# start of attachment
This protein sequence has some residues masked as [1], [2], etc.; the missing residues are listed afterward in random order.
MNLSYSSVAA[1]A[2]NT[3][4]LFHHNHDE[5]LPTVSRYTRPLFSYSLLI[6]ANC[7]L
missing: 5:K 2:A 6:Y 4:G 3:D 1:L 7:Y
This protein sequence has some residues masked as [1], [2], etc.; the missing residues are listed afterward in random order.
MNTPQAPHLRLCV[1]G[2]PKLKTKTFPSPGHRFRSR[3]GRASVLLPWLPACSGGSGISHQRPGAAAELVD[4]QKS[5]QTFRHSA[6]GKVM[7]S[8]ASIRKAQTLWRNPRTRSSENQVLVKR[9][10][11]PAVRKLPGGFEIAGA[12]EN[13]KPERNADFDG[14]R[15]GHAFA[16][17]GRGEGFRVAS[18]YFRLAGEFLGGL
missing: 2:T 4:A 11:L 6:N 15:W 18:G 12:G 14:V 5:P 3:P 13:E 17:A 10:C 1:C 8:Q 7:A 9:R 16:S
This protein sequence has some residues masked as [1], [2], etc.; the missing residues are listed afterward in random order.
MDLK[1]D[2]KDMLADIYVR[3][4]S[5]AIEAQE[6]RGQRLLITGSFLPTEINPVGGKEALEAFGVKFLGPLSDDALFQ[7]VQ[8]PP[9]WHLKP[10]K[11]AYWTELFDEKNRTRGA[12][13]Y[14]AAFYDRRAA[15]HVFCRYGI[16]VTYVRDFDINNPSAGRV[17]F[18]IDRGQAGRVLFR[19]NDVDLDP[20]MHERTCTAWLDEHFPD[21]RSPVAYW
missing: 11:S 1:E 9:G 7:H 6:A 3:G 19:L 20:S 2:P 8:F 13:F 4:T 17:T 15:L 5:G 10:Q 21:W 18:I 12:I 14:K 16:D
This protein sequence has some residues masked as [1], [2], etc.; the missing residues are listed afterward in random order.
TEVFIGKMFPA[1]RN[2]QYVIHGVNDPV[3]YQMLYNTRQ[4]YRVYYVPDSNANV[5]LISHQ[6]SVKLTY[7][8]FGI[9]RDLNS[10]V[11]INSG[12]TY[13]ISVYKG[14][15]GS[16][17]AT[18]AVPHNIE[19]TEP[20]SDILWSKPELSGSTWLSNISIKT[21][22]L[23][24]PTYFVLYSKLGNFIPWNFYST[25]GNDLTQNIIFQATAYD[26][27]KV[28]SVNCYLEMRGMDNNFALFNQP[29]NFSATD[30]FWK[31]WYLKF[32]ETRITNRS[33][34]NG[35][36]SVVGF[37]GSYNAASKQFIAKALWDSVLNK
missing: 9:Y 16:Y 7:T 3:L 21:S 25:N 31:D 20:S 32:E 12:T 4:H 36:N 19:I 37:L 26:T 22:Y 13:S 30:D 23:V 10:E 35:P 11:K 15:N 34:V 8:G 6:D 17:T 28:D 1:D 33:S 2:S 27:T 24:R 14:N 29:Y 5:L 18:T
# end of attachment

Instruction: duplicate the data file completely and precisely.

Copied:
This protein sequence has some residues masked as [1], [2], etc.; the missing residues are listed afterward in random order.
MNLSYSSVAA[1]A[2]NT[3][4]LFHHNHDE[5]LPTVSRYTRPLFSYSLLI[6]ANC[7]L
missing: 5:K 2:A 6:Y 4:G 3:D 1:L 7:Y
This protein sequence has some residues masked as [1], [2], etc.; the missing residues are listed afterward in random order.
MNTPQAPHLRLCV[1]G[2]PKLKTKTFPSPGHRFRSR[3]GRASVLLPWLPACSGGSGISHQRPGAAAELVD[4]QKS[5]QTFRHSA[6]GKVM[7]S[8]ASIRKAQTLWRNPRTRSSENQVLVKR[9][10][11]PAVRKLPGGFEIAGA[12]EN[13]KPERNADFDG[14]R[15]GHAFA[16][17]GRGEGFRVAS[18]YFRLAGEFLGGL
missing: 2:T 4:A 11:L 6:N 15:W 18:G 12:G 14:V 5:P 3:P 13:E 17:A 10:C 1:C 8:Q 7:A 9:R 16:S
This protein sequence has some residues masked as [1], [2], etc.; the missing residues are listed afterward in random order.
MDLK[1]D[2]KDMLADIYVR[3][4]S[5]AIEAQE[6]RGQRLLITGSFLPTEINPVGGKEALEAFGVKFLGPLSDDALFQ[7]VQ[8]PP[9]WHLKP[10]K[11]AYWTELFDEKNRTRGA[12][13]Y[14]AAFYDRRAA[15]HVFCRYGI[16]VTYVRDFDINNPSAGRV[17]F[18]IDRGQAGRVLFR[19]NDVDLDP[20]MHERTCTAWLDEHFPD[21]RSPVAYW
missing: 11:S 1:E 9:G 7:H 6:A 3:G 19:L 20:S 2:P 8:F 13:F 4:T 17:T 15:L 5:G 10:Q 21:W 18:I 12:I 14:K 16:D
This protein sequence has some residues masked as [1], [2], etc.; the missing residues are listed afterward in random order.
TEVFIGKMFPA[1]RN[2]QYVIHGVNDPV[3]YQMLYNTRQ[4]YRVYYVPDSNANV[5]LISHQ[6]SVKLTY[7][8]FGI[9]RDLNS[10]V[11]INSG[12]TY[13]ISVYKG[14][15]GS[16][17]AT[18]AVPHNIE[19]TEP[20]SDILWSKPELSGSTWLSNISIKT[21][22]L[23][24]PTYFVLYSKLGNFIPWNFYST[25]GNDLTQNIIFQATAYD[26][27]KV[28]SVNCYLEMRGMDNNFALFNQP[29]NFSATD[30]FWK[31]WYLKF[32]ETRITNRS[33][34]NG[35][36]SVVGF[37]GSYNAASKQFIAKALWDSVLNK
missing: 9:Y 16:Y 7:T 3:L 21:S 25:N 31:D 20:S 32:E 12:T 4:H 36:N 19:I 37:L 26:T 22:Y 13:S 30:D 23:V 10:E 35:P 11:K 15:N 34:V 8:G 6:D 17:T 28:D 1:D 33:S 2:S 27:T 24:R 14:N 29:Y 5:L 18:T